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EXECUTIVE SUMMARY The "unpairing" of concentration predictions and observations in time and space (commonly done with continuous sources in air quality applications) is inappropriate when evaluating dispersion model performance in episodic releases. Evaluation tech- niques based on more advanced probabilistic methods need to be developed. Toward that end, existing dispersion models should identify the type of averaging (ensemble, time and space) inherent in their modeling methodology, both in the wind field formulation and in the treatment of dispersion. The reliability of existing and future dispersion modeling systems should be evaluated against field and laboratory measurements for potential C/B/N event scenarios. If predicted confidence limits are found to be unacceptable, then empirical corrections should be applied to model outputs so as not to place emergency personnel in harm's way. Increasing the density of the wind measurements in a plume's domain will potentially reduce uncertainty, thus reducing the predicted extent of the hazard without compromising confidence. Meteorological observations are a critical element of dispersion modeling. Obser- vational technologies have been evolving rapidly in recent decades, and the committee identified many existing measurement technologies that have not been fully exploited through data assimilation. Model operators and developers would benefit from broader interaction with the meteorological community to take advantage of leading-edge research in data assimilation, quantitative precipitation forecasting, short-range numerical weather prediction, and high-resolution forecasting initialized with radar data. Likewise, observational research programs studying issues such as weather prediction, properties of boundary layer turbulence, and air pollution transport should be viewed as targets of opportunity for testing and evaluating dispersion models. Priorities for improving modeling capabilities include the following: New dispersion modeling constructs need to be further explored and possi- bly adapted for operational use in urban settings. This includes advanced, short execution time models, slower but more accurate computational fluid dynamics and large-eddy simulation models, and models with adaptive grids. Techniques must be developed for constructing ensembles of model solutions on the urban scale so that probabilistic rather than deterministic information can be provided to emergency managers. It will be necessary to quantify the level of confidence as a function of the number of ensemble members, which in turn, will have implications for the computational power required. It is necessary to learn how to more effectively assimilate into models an appropriate range of meteorological data (e.g., wind, temperature, and moisture data) from observing systems as well as real-time data from C/B/N sensors, especially as the quality and availability of these data increase. It also is important to effectively couple dispersion models with appropriate source characterization models. Urban field programs and wind-tunnel urban simulations should be conducted to allow for the testing, evaluation, and development of existing and new modeling systems (both meteorological and dispersion models). Developing an appropriate experimental design for such studies is a critical task that itself will require careful evaluation.

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6 ATMOSPHERIC DISPERSION OF HAZARDOUS MATERIAL RELEASES The bulk effects of urban surfaces on the surface energy, moisture, and momentum are not well accounted for in most meteorological models. Existing development work in this area should be enhanced and the improved modeling techniques adopted more widely. Urban building and topography three-dimensional databases need to be developed and maintained for use in numerical and wind-tunnel dispersion simu- lations. MANAGEMENT AND COORDINATION NEEDS There is a wide array of federal agencies that operate dispersion modeling systems, including the Department of Commerce-National Oceanic and Atmospheric Admini- stration, Department of Defense, Department of Energy, Environmental Protection Agency, Federal Emergency Management Agency, and Nuclear Regulatory Commission, along with numerous academic and private sector research groups that contribute to these federal efforts. In addition, it must be recognized that the new Department of Homeland Security, established in January 2003, may eventually augment or subsume some of the activities and responsibilities currently residing in these other federal agencies. At the present time, however, it is not known to the committee what specific organizational plans are being considered. Given the ambiguity of this situation and the limited time and resources available to examine these management-related issues, the committee felt that it was not appropriate to make specific suggestions about agency leadership responsibilities for the various activities recommended in this report. The committee emphasizes, however, that a carefully crafted management strategy, with clear lines of responsibility and authority, is essential for ensuring further progress in the development and ongoing operation of dispersion modeling systems. There is a clear need for more central coordination among the various federal agencies currently involved and among the relevant players at the local, regional, and national levels. Each of the agencies mentioned above has developed its own "customer base" and areas of strength and specialization; thus, it seems likely that some form of distributed responsibility will continue to be the most effective organizational strategy. However, a strong center of coordination is needed to ensure that the necessary research and development work is carried out and that emergency responders have unambiguous guidance as to where to turn for help. A nationally coordinated effort should be established to foster support and systematic evaluation of existing models and research and development of new modeling approaches, undertaken in collaboration with the broader meteorological community. The Office of the Federal Coordinator for Meteorology, which recently organized a review of U.S. dispersion modeling capabilities, could provide valuable input as to which agencyties) is best suited to oversee this coordinated effort. In at least one large urban area, a fully operational dispersion tracking and forecasting system should be established that is, a comprehensive system for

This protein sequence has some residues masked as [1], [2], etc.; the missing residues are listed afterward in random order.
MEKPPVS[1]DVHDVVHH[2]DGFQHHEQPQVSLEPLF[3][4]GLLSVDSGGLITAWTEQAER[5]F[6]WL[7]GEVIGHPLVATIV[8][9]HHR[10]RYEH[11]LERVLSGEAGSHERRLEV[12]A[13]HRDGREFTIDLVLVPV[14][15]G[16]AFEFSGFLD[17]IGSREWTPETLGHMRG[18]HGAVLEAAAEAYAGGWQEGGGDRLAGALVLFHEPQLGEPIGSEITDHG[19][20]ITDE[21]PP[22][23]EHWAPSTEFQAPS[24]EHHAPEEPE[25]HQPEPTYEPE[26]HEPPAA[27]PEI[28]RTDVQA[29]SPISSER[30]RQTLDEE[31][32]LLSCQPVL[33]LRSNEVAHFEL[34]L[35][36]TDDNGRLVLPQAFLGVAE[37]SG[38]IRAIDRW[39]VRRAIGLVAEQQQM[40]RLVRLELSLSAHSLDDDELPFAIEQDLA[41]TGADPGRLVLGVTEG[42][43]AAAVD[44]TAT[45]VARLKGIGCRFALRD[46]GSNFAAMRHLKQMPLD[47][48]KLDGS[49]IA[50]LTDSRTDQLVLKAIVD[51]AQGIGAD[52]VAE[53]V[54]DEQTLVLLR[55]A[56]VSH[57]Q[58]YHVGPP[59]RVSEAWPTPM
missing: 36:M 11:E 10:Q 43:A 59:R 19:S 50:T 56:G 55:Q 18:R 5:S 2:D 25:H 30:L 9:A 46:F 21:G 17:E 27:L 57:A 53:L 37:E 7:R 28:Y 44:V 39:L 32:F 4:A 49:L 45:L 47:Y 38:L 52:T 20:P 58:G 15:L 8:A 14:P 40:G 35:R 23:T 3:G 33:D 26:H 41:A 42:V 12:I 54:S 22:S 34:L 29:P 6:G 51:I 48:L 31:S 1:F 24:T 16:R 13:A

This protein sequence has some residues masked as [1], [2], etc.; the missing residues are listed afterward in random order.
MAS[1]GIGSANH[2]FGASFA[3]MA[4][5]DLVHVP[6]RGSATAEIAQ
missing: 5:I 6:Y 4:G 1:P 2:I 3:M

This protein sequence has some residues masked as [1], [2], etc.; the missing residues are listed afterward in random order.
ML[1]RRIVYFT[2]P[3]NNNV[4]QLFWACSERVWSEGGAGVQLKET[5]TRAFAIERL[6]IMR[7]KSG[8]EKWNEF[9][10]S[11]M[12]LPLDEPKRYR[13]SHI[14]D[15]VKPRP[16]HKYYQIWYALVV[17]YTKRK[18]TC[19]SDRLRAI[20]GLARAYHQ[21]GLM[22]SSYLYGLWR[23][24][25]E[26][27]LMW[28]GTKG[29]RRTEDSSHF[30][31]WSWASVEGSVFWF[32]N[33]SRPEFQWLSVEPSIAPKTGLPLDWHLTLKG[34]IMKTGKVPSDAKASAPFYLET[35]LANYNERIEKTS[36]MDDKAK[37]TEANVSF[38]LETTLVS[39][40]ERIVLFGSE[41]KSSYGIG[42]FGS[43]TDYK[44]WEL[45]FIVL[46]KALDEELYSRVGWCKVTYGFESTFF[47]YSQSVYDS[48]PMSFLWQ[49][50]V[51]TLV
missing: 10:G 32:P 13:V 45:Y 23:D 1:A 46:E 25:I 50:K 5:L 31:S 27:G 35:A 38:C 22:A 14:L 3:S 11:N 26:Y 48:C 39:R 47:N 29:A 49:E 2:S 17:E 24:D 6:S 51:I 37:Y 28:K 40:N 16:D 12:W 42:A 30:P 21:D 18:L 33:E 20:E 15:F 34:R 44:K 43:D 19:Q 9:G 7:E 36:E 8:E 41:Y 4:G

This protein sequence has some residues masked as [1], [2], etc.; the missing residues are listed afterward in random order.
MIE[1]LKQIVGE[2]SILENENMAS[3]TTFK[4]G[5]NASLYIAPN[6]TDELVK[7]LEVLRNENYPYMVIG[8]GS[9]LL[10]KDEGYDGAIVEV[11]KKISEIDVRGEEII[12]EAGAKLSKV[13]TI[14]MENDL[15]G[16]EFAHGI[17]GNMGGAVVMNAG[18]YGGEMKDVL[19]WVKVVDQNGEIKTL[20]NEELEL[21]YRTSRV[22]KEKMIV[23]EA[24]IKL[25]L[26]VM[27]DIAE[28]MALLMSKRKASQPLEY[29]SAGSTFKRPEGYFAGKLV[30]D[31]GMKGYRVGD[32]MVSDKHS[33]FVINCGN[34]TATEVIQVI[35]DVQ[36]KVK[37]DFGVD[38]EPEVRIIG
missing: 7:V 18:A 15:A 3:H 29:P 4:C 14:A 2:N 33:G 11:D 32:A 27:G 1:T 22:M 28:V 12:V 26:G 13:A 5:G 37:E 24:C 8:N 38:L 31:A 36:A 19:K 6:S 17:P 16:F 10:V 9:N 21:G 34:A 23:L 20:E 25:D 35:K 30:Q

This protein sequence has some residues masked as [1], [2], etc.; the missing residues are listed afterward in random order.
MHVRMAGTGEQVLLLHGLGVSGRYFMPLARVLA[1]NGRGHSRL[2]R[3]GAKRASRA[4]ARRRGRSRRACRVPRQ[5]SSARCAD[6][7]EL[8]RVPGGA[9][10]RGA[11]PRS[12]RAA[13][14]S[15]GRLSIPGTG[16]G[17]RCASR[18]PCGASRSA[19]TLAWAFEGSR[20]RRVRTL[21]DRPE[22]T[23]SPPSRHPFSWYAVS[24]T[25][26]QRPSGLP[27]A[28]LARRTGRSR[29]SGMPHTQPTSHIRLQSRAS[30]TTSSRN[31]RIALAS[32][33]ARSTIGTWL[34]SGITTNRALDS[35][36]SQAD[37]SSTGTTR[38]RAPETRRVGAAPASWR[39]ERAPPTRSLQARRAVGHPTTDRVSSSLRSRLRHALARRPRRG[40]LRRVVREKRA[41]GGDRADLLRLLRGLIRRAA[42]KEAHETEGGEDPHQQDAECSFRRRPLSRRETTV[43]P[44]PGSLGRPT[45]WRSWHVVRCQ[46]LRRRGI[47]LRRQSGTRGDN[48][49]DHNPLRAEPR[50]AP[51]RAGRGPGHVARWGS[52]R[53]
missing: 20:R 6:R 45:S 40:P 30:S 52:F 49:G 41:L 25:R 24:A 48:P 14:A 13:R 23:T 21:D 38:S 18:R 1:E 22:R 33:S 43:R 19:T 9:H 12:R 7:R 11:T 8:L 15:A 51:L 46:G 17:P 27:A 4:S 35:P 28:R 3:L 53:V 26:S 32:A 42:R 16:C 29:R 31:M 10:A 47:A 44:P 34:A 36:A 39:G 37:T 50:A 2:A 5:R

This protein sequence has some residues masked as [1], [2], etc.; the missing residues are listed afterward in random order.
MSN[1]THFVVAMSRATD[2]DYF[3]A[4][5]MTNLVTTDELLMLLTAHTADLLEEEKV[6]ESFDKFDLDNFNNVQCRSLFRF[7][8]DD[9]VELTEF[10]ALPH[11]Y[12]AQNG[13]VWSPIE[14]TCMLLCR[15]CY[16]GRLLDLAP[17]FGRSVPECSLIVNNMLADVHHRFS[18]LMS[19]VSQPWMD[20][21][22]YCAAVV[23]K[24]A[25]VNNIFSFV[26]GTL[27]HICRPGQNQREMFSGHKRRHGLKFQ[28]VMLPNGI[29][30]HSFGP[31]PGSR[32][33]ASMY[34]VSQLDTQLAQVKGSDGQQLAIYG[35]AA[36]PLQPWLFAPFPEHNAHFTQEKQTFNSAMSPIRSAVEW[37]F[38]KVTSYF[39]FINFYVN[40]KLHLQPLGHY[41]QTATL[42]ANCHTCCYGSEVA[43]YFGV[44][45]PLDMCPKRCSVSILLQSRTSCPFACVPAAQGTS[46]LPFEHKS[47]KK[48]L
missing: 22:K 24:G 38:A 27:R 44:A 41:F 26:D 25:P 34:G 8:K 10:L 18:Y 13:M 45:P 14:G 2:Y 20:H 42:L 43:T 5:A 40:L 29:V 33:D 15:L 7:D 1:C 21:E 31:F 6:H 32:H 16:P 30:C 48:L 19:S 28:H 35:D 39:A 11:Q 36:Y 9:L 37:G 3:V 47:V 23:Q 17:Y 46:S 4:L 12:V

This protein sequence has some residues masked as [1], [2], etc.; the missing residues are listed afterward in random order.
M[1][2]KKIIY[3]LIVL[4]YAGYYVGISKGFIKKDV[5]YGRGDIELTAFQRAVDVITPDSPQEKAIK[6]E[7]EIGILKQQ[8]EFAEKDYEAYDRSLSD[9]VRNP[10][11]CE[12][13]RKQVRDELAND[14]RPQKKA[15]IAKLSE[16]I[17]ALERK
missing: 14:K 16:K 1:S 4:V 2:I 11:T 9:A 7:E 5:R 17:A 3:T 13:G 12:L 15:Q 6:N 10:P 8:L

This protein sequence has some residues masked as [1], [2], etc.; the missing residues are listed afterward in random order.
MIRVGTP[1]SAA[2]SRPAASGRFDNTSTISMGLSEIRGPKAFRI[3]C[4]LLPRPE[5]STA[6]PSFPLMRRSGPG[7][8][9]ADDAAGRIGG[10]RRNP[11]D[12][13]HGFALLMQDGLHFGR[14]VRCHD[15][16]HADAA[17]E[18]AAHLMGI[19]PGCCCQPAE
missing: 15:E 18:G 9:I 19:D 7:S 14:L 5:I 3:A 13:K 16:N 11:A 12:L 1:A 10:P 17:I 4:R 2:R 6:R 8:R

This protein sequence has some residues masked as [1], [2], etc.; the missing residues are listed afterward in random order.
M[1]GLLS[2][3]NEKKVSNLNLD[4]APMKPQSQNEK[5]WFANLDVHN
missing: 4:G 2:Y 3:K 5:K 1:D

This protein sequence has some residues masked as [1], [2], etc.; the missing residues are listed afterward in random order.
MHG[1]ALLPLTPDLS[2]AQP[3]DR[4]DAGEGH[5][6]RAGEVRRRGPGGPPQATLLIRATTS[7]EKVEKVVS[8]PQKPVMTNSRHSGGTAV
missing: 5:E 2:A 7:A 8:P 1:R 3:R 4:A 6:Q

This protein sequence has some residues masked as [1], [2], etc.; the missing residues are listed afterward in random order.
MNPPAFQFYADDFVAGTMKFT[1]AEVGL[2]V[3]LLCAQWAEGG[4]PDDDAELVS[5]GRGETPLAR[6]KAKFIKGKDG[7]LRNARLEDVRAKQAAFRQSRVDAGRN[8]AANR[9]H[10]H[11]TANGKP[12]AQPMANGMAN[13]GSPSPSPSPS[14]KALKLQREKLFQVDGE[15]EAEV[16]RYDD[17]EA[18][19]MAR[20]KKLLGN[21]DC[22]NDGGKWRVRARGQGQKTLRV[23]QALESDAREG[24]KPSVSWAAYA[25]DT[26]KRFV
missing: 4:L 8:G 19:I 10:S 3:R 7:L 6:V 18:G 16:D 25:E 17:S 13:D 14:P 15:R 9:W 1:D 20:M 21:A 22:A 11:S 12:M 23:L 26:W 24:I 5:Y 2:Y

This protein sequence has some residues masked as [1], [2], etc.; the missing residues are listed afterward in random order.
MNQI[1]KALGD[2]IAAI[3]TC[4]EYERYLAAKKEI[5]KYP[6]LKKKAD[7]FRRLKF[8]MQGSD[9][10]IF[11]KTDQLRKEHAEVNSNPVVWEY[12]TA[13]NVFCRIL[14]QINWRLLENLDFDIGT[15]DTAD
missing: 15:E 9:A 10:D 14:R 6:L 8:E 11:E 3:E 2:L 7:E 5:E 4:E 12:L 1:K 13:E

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EXECUTIVE SUMMARY 7 collecting relevant meteorological and C/B/N sensor data, assimilating this information into a dispersion model, and maintaining the expertise and organiza- tional capacity to provide immediate model forecasts on a full-time basis. If possible, a few such systems should be established and evaluated for different types of urban areas (e.g., coastal versus continental cities, low-latitude versus high- latitude cities). Such systems can be used as test beds for gaining understanding of model capabilities and limitations, and their use should not be limited to emergency situations. These observational and modeling tools could have multiple appli- cations, which would help justify costs and ensure that the systems are frequently used, maintained, evaluated, and quality controlled. There is a wealth of knowledge about meteorological and dispersion models residing in universities, National Weather Service Weather Forecast Offices, and private sector facilities throughout the nation. These sources of expertise, together with the existing programs in several national laboratories and military facilities, should be integral components of the coordinated national effort recommended above, to assist with developing local and regional models that are optimized for the topography and seasonal weather patterns in vulnerable areas. At the most basic level, this integration can be implemented via collaborative research and develop- ment efforts.